Editor’s Note: This article was written by a contributor and contains the individual’s views, opinions, or personal experiences.
Last week, we announced the merger of the Community Mortgage Lenders of America and the
Community Home Lenders Association under a renamed Community Home Lenders of America (CHLA).
To date, both organizations have represented a similar profile of members and have historically taken similar policy positions. After extended discussion, we both concluded that combining CMLA and CHLA would mean more members, more financial resources, and more combined staff. This would enhance our ability to influence mortgage policies in Washington and explain the key role community lenders and in particular smaller independent mortgage banks (IMBs)—play in mortgage lending.
Policy fights in Washington are not a Sunday afternoon game of lawn bowling. Large mortgage lender/servicers – both bank and non-bank – have interests that diverge significantly from smaller, community-oriented lenders. These mega-lenders are not shy about spending large sums of money to hire high-priced D.C. lobbyists and make political contributions.
Smaller IMBs don’t have the resources to do this by themselves. They need a national association like CHLA to zealously advocate for them like a laser in Washington.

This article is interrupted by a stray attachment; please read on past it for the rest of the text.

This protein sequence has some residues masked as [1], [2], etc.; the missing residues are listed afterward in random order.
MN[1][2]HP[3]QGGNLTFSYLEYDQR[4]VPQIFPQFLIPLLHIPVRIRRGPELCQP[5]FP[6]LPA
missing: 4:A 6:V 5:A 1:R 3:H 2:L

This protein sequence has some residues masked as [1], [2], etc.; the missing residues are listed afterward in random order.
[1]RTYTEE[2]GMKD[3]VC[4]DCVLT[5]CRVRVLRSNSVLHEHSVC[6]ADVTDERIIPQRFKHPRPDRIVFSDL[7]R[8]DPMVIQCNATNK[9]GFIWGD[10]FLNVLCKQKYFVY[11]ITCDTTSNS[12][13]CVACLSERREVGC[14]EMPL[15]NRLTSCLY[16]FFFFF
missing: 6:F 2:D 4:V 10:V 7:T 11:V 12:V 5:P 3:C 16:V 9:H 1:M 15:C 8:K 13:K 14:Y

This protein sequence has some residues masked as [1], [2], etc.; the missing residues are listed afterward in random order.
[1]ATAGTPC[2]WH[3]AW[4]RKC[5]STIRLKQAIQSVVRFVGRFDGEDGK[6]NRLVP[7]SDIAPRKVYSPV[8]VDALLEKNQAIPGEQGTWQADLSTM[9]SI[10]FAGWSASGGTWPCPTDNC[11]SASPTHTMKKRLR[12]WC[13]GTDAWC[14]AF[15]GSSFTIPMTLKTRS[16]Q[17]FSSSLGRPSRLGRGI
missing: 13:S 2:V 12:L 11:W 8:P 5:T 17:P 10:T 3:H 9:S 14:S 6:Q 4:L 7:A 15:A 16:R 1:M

Despite the firepower mega-lenders have, CHLA and CMLA have, working separately, been remarkably effective in leveling the mortgage playing field. No issue exemplifies this better than the role of Fannie Mae and Freddie Mac. While Congress has failed to take Fannie Mae and Freddie Mac out of conservatorship, many GSE issues critically important to smaller community lenders (and the borrowers they serve) have been resolved predominately in our favor over the last five years because of our combined efforts.
With the introduction of the Corker/Warner bill, Congress seemed determined to hand out new GSE charters to the large vertically integrated Wall Street Banks, which would have allowed them to use taxpayer guarantee to serve only their customers and not the broader market. Both CHLA and CMLA made stopping it a top priority.
A July 2017 Senate Banking Committee small lender hearing where both organizations testified turned the tide. At least for now, we no longer hear calls for this very bad idea.
Both CHLA and CMLA opposed upfront risk sharing, which large Wall Street banks could potentially use to co-opt the GSE guarantee. That approach now seems to be dead. Both CHLA and CMLA opposed the Common Securitization Platform (CSP), also pushed by the Wall Street banks. FHFA recently shelved that idea.
Finally, and perhaps most importantly, both CHLA and CMLA spearheaded a sign-on letter in late 2020 asking FHFA to make G Fee parity permanent by including it in the PSPA agreement. In January 2021, that too became a reality.
For years, both CMLA and CHLA have also made it a priority to rebut the myths spread by some parties in Washington that IMBs represent the next great financial risk since the 2008 crisis. The reality is that smaller IMBs—like smaller banks—represent zero systemic risk and virtually no taxpayer financial risk.